The construction of individual criminal culpability 1199-1245: heresy, inquisitio and Inquisition

McManus, Timothy (2020) The construction of individual criminal culpability 1199-1245: heresy, inquisitio and Inquisition. PhD thesis, University of Nottingham.

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During the long twelfth century (ca.1070-ca.1240) medieval society was undergoing a dramatic transformation. Power structures were becoming centralised, bureaucratic and hegemonic, to the exclusion of smaller communities and regional variations. The most important and long-lasting effect of the long twelfth century was the renewed power of the written word. During the long twelfth century, the written word afforded elites the power to coerce and subjugate people in a manner that had previously been denied to them. No better example of this new bureaucratic and authoritative legal construction exists than the Inquisition. The Inquisition, as an institution, relied on the production of written documents, to enforce a legislated conception of what the Catholic community should be. In essence, the contestation of religious practice between orthodoxy and heresy, during the thirteenth century, represents a microcosm of the long twelfth century. The enforcement of a homogenous practice at the behest of elites via bureaucratic means. It is into this narrative of heresy and repression that this thesis inserts itself, trying to shade out a subtler picture of inquisitorial development during the early thirteenth century.

This thesis outlines two new elements to our understanding of inquisitorial persecution. Firstly, that the persecution witnessed during the high middle ages conformed to a model of human behaviour, labelled as the behavioural immune system, whose structures and actions highlight a continuity of persecution dating from our shared evolutionary roots. Secondly, that the transformation of the process of inquisitio (the legal mechanism of trial without a named accuser) into Inquisition was centred upon individual criminal culpability and recognition of that within a stringent legal process, which was ultimately a product of Roman jurisprudence within canon law.

Chapter one, ‘Disgusting persecution,’ outlines behavioural immune theory and demonstrates how its features conform to reports of persecution during the high middle ages. Special attention is given to Popes Innocent III and Gregory IX because these men were most influential in shaping the early form of inquisitio, especially its use as an anti-heretical tool. Chapter two, ‘Literate Authority,’ examines the rise of Roman jurisprudence in canon law, with particular reference to the (re)discovery of Justinian’s Digest and the formulation of Gratian’s Decretum. It argues that this Romanising influence led ultimately to the rejection of ordeal at the Fourth Lateran (1215), which in turn necessitated the increased use of inquisitio. Chapter three, ‘Corporate theory,’ examines the growing debate amongst canonists towards the end of Innocent III’s pontificate, concerning the appropriateness of corporate liability and punishment, a tension that was finally resolved by accepting that the rights of the criminally culpable individual must be respected in criminal proceedings. Chapter four, ‘Regional Councils,’ contrasts the early process of inquisitio used by Conrad of Marburg and Robert le Bougre to that established by the regional councils of the mid-thirteenth century, especially Tarragona (1242) and Narbonne (1243). It argues that these regional councils formulated a procedure centred upon recognising individual criminal culpability, through both individual trials and punishment. Chapter five, ‘Inquisition in practice,’ examines inquisitorial records in an effort to demonstrate the evolving nature of the process of inquisitio as it transformed itself into Inquisition. The argument is made that the formulation of Inquisition, represents an accepted level of legislative persecution, conforming to the precepts of behavioural immune theory, which in turn was constrained by the emerging canonical consensus of induvial criminal culpability.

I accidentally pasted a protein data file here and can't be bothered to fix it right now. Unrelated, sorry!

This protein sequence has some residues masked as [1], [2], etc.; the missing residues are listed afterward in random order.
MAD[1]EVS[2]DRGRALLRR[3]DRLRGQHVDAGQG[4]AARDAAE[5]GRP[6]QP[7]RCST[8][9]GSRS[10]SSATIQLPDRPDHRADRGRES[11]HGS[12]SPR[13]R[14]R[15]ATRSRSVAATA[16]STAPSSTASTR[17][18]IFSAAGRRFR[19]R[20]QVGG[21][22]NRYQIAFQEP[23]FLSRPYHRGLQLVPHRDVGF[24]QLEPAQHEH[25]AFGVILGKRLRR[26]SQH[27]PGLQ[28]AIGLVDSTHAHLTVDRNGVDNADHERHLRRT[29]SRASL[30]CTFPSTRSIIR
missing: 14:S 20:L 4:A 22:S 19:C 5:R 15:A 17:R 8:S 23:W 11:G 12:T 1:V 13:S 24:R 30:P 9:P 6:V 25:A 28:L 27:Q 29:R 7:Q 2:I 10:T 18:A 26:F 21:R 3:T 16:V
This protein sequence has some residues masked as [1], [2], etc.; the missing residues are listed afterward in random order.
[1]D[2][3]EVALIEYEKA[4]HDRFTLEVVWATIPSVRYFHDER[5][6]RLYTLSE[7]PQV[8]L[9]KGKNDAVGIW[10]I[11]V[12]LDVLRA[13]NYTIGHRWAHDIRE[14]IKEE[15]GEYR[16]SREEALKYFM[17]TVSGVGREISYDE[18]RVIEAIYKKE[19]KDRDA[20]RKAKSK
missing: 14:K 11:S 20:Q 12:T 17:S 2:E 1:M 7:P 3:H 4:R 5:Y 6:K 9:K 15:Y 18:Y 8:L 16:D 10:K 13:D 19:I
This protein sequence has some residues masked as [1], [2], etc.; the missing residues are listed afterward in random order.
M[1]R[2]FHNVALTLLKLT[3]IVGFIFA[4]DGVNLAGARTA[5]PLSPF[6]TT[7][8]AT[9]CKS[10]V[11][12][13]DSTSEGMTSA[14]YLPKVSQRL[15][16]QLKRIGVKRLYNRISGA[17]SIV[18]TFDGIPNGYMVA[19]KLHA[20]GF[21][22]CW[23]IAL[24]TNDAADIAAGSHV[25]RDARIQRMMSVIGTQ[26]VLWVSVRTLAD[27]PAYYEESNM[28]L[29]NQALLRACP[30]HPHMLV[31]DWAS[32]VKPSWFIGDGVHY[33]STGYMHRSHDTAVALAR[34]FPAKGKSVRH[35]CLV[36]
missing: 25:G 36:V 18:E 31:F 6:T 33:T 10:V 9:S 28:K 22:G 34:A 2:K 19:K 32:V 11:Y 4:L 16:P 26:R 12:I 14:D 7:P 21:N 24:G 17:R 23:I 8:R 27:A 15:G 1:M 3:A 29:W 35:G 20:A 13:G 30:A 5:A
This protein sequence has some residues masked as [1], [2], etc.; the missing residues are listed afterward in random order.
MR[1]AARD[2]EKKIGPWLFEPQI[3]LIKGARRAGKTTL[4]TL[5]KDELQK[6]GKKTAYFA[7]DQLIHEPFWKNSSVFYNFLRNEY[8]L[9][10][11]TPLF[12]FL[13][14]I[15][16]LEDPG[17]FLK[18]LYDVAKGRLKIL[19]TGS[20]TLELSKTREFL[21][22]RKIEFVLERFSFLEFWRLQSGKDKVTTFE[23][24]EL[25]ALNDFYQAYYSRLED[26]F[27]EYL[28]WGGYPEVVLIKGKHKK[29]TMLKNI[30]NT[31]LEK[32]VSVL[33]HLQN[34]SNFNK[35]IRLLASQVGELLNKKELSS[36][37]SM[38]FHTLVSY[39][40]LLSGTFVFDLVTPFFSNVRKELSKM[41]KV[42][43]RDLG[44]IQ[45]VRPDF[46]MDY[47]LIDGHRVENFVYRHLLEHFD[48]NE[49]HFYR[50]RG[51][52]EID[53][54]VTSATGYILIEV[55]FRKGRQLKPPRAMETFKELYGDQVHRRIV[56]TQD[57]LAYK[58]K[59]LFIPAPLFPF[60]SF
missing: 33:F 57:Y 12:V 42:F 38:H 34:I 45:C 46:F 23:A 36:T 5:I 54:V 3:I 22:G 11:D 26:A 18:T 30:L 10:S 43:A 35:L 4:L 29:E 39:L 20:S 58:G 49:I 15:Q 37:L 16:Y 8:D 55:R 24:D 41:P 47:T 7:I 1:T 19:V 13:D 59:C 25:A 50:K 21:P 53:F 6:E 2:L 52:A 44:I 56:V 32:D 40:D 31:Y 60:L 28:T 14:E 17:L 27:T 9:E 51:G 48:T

This thesis concludes that the usual story of Inquisitorial development stemming from heresy and repression in the Languedoc can be significantly enhanced through an exploration of individual criminal culpability. The combination of canon law and behavioural immune theory-led analysis has tried to reposition our understanding of the emerging inquisitorial process, not simply as a repressive tool of new bureaucrats or their elite masters. The Inquisition contained elements of legislative persecution juxtaposed to highly sophisticated procedural steps outlined to afford for defendant the right to a trial.

Item Type: Thesis (University of Nottingham only) (PhD)
Supervisors: Taylor, Claire
Balzaretti, Ross
Keywords: Catholic, History, Law, Rights, Individuality, Individual, Individuation, Heresy, Inquisition, Canon Law, Disgust, Behavioural Immune Theory, Pathogens
Subjects: B Philosophy. Psychology. Religion > BX Christian denominations
K Law > KB Religious law
Faculties/Schools: UK Campuses > Faculty of Arts > School of History
Item ID: 63568
Depositing User: McManus, Timothy
Date Deposited: 01 Feb 2021 11:58
Last Modified: 01 Feb 2021 12:00

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